The Morning Line - Smoke

by D R Pautsch Rating:7 Release Date:2017-12-08
The Morning Line - Smoke
The Morning Line - Smoke

Name the songs about Los Angeles that have been written, they are usually very good.  "LA" by Elliott Smith, "I Love LA" by Randy Newman, hell even Billy Joel turned up the vitriol for "Los Angelenos."  What all these have in common is a tongue in cheek approach and a total detachment from the city to the point of saying ‘I hate Los Angeles’.  On the opening number of Smoke no such disguise is employed as they sing ‘I get sick of driving Mullholland, I hate you Los Angeles’.  It sets the stall out strongly for this power pop return after eight years and whilst the ensuing eleven tracks don’t quite meet the promise it is at times a joy to hear.  If you like Power Pop then this is your second best album of the year, after the similar sounding Matthew Sweet with his return to form Tomorrow Forever.

So you get the deal; jangly guitar, huge catchy hooks and harmony, this is an album that wants you to love it just a bit too much. It reeks of a different time where good tunes where the most important thing. It has moments of bliss like "Los Angeles" and "Polygraph," but has moments where it stumbles. "Last One of the Losers" sounds exactly as the title promises, dour, plodding and not quite the torch song it tries to be.  "Rough" is an acoustic led track that stalls in its take off and never quite regains momentum.  It feels restrained and not as joyous as it should be, and therein lies a lot of why this whole album isn’t quite as good as it could be.   It just comes across as a bit too introspective, a bit too restrained, and it doesn’t quite have enough of the swagger of Los Angeles in the other songs.  It is almost a torch song power pop album. "Rather" starts off strong and then again hits the buffers as it steps back, and the chorus doesn’t quite deliver the lyrical hook or full-on licks that would redeem it.  That it sounds like a slowed down and less likeable Elvis Costello does not endear it either.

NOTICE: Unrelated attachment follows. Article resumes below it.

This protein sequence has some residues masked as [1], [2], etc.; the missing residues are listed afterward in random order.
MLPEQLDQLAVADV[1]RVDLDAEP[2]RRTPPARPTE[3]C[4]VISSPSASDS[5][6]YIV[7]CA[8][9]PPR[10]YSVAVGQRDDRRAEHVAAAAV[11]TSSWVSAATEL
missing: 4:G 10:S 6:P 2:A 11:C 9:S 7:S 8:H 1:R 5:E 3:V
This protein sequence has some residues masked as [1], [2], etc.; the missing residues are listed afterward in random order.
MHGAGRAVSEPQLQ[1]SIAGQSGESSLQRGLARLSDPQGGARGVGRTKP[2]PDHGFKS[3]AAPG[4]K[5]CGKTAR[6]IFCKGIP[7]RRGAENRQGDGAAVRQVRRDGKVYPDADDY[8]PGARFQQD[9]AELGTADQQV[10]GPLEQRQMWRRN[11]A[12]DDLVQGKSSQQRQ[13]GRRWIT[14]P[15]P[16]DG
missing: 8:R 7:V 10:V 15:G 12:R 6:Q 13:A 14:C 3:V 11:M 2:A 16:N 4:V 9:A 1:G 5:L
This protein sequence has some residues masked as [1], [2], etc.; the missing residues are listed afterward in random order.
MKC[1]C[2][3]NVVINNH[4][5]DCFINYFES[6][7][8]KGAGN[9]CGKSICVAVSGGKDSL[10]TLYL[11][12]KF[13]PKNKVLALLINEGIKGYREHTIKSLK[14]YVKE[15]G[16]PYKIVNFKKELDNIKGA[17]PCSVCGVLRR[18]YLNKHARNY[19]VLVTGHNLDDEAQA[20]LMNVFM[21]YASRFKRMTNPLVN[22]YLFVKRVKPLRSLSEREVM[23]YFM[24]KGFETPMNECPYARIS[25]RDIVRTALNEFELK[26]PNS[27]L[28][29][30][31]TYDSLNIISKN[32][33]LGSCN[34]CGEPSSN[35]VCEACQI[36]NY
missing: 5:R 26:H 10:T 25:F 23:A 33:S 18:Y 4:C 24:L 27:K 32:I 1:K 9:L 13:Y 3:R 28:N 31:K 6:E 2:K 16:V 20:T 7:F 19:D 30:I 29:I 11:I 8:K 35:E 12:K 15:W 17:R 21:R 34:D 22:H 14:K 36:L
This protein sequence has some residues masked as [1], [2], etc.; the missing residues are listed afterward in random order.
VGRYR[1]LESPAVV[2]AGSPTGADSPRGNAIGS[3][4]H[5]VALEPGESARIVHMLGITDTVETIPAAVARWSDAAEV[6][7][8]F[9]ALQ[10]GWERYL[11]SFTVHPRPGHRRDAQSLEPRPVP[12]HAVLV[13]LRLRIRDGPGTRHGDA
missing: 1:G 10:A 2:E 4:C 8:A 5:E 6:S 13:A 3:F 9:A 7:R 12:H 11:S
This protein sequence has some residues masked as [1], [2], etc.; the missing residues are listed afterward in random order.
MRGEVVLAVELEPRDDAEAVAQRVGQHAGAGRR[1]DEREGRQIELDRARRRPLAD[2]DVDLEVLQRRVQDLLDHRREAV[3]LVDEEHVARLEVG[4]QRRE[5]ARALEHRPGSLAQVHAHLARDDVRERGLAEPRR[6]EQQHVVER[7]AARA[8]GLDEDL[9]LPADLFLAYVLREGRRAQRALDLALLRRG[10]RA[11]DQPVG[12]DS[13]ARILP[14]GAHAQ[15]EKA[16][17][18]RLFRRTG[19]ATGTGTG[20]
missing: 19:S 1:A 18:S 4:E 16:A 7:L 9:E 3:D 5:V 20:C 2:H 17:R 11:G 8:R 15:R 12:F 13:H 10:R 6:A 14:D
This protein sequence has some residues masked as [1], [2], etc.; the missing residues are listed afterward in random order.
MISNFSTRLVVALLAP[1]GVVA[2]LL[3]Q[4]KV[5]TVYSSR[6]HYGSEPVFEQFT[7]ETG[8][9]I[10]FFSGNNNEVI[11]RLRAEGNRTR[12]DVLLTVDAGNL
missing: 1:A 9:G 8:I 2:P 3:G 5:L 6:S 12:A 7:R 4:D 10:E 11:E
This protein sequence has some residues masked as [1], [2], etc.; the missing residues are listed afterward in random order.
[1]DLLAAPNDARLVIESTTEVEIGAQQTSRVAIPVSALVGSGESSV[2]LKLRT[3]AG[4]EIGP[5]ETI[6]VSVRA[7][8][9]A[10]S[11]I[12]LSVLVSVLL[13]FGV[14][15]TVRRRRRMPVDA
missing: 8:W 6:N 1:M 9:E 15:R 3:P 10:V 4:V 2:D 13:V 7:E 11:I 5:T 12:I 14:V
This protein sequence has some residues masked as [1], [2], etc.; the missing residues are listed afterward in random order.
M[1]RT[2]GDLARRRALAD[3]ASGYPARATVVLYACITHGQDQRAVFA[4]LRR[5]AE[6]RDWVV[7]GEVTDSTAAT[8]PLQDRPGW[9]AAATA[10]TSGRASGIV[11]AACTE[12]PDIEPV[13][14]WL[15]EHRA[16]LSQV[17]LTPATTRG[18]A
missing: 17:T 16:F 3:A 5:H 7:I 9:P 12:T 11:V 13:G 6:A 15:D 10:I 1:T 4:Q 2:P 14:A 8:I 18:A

Smoke is fast out of the blocks, runs out of pace quickly, and finds its second wind a little too late when it comes good with its final two numbers "Polygraph" and "Mailboxes."  A real shame as you can feel your teeth rotting under the sweet melodies at times.

 

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